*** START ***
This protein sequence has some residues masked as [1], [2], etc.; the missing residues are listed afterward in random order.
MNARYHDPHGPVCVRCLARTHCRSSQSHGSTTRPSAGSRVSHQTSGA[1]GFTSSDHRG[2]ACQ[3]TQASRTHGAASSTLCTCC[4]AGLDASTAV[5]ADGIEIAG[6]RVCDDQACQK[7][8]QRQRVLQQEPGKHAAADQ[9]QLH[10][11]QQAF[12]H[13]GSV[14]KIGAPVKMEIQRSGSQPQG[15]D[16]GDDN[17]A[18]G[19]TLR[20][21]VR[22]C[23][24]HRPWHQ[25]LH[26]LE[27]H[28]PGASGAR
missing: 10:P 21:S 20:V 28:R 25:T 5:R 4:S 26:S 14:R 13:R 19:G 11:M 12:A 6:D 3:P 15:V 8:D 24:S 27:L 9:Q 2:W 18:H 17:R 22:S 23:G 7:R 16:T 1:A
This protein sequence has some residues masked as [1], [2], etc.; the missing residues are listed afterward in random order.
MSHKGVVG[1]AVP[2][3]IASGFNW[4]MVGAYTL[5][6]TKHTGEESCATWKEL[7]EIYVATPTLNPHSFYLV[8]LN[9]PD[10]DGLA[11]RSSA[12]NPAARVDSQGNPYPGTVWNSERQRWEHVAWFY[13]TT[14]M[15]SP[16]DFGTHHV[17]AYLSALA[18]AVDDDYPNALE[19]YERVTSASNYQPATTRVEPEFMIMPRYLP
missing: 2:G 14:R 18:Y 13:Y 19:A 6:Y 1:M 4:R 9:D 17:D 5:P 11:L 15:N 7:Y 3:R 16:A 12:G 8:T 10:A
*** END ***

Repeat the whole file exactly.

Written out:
This protein sequence has some residues masked as [1], [2], etc.; the missing residues are listed afterward in random order.
MNARYHDPHGPVCVRCLARTHCRSSQSHGSTTRPSAGSRVSHQTSGA[1]GFTSSDHRG[2]ACQ[3]TQASRTHGAASSTLCTCC[4]AGLDASTAV[5]ADGIEIAG[6]RVCDDQACQK[7][8]QRQRVLQQEPGKHAAADQ[9]QLH[10][11]QQAF[12]H[13]GSV[14]KIGAPVKMEIQRSGSQPQG[15]D[16]GDDN[17]A[18]G[19]TLR[20][21]VR[22]C[23][24]HRPWHQ[25]LH[26]LE[27]H[28]PGASGAR
missing: 10:P 21:S 20:V 28:R 25:T 5:R 4:S 26:S 14:R 13:R 19:G 11:M 12:A 6:D 3:P 15:V 8:D 24:S 27:L 9:Q 2:W 18:H 17:R 22:S 23:G 7:R 16:T 1:A
This protein sequence has some residues masked as [1], [2], etc.; the missing residues are listed afterward in random order.
MSHKGVVG[1]AVP[2][3]IASGFNW[4]MVGAYTL[5][6]TKHTGEESCATWKEL[7]EIYVATPTLNPHSFYLV[8]LN[9]PD[10]DGLA[11]RSSA[12]NPAARVDSQGNPYPGTVWNSERQRWEHVAWFY[13]TT[14]M[15]SP[16]DFGTHHV[17]AYLSALA[18]AVDDDYPNALE[19]YERVTSASNYQPATTRVEPEFMIMPRYLP
missing: 2:G 14:R 18:Y 13:Y 19:A 6:Y 1:M 4:R 9:D 17:D 5:P 11:L 15:N 7:Y 3:R 16:A 12:G 8:T 10:A